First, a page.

Port of Tallinn Ferries €30 Million More Expensive, Says Ministry
The Ministry of Economic Affairs said buying the ferries from the Port of Tallinn after the end of a 10-year domestic ferry service contract, in 2016, would cost 30 million euros more than from Saaremaa Laevakompanii (SLK), the owners of current operator Väinamere Liinid.
The ministry recently decided that the Port of Tallinn will take over the service for the next 10 years from the fall of 2016, and one clause in the contract was that the state would have the ministry would have the right to buy the ferries from the operator.
The ministry said the Port of Tallinn asked for 200 million euros in subsidies over the 10-year period, 60 million less than SLK.
Rasmus Ruuda, a spokesman for the ministry, told uudised.err.ee that the 60-million figure is still correct, as the ministry has the right, but not the obligation, to buy out the ferries after the contract ends. “Calculations can be done in a number of ways, but the fact that service offered by one company is around six million euros more expensive for taxpayers each year, compared to the other bid,” he said.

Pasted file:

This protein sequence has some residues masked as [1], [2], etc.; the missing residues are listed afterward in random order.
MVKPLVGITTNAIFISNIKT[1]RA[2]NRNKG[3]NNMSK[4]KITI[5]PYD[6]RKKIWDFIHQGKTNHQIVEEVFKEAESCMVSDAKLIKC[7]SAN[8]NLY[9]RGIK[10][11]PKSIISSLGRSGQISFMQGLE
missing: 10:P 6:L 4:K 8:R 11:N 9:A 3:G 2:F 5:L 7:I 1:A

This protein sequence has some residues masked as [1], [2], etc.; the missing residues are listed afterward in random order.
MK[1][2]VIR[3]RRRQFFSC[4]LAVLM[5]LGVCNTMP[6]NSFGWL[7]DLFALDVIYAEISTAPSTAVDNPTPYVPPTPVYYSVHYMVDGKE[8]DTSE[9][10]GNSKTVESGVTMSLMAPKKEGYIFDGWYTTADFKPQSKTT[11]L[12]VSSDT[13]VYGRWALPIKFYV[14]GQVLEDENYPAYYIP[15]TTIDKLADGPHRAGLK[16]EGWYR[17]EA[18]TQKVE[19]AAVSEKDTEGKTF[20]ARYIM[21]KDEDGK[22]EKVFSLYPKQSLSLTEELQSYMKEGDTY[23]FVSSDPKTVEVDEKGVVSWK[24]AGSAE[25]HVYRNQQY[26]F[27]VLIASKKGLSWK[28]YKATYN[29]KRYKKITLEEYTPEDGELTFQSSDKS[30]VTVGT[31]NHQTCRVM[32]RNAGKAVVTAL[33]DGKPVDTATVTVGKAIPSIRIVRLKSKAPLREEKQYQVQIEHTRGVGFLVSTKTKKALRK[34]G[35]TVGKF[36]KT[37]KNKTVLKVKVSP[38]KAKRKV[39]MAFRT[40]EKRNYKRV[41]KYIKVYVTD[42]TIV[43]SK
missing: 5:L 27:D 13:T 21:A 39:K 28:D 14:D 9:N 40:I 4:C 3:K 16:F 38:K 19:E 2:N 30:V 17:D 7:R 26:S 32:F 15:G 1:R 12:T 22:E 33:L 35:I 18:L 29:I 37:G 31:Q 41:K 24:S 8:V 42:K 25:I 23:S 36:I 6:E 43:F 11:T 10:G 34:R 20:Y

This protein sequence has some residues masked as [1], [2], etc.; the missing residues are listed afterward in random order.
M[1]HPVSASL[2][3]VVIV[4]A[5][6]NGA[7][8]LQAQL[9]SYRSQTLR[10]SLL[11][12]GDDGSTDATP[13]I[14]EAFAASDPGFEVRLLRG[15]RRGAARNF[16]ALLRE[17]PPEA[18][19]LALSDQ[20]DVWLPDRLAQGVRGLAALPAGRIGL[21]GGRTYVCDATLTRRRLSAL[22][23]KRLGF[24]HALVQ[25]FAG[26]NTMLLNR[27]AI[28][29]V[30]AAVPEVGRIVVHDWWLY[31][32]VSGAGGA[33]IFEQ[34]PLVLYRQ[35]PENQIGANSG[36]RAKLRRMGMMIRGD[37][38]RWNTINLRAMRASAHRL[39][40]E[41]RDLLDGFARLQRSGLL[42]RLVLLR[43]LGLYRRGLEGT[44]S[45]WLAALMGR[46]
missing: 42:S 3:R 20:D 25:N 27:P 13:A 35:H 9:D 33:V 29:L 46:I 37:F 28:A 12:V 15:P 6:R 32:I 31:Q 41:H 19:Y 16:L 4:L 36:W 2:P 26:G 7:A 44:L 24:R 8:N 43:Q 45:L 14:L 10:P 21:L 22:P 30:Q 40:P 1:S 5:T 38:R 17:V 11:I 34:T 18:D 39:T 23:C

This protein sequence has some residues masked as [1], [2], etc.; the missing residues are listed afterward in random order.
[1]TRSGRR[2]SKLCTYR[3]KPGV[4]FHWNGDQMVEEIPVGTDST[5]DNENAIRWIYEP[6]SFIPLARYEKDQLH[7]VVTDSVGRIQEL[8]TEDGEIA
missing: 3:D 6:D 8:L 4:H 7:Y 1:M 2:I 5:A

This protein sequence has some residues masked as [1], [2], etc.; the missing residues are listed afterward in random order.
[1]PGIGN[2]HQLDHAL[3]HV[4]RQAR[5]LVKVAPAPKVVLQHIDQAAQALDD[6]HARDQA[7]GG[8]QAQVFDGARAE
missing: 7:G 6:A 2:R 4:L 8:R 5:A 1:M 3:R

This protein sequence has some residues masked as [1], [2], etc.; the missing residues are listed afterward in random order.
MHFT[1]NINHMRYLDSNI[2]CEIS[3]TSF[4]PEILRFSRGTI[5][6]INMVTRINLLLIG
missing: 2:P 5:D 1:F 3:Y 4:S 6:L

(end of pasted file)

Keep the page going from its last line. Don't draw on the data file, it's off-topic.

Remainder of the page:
Daily: new offer on the table
Olav Miil, who owns the three ferries currently servicing the routes in question, between the main land and the two largest islands, has offered to rent his ferries to the state at a cut price, Eesti Ekspress reported today.
Currently the state pays 12,900 euros per ferry per day in subsidies to SLK, with that sum increasing to 14,700 next year, but Miil is asking for 10,000 per day, or 8,200 is the contract is signed for 20 years, although the Port of Tallinn said no such offer is yet on the table.
Investment banker Kalle Norberg has proposed creating a new company, with the state controlling the preferred stock, which would cost only a few million euros, with the rest going to the stock market.
The company would buy out Miil's ferries for around 130 to 140 million euros, with that sum coming from the sale of common stock to Estonian pension funds and investors.
Norberg said the scheme could have returns of 8 percent per year for investors, and once the ferries have been fully purchased, the state could cut down on subsidies, but he added that so far state officials he has approached have not been thrilled by the idea.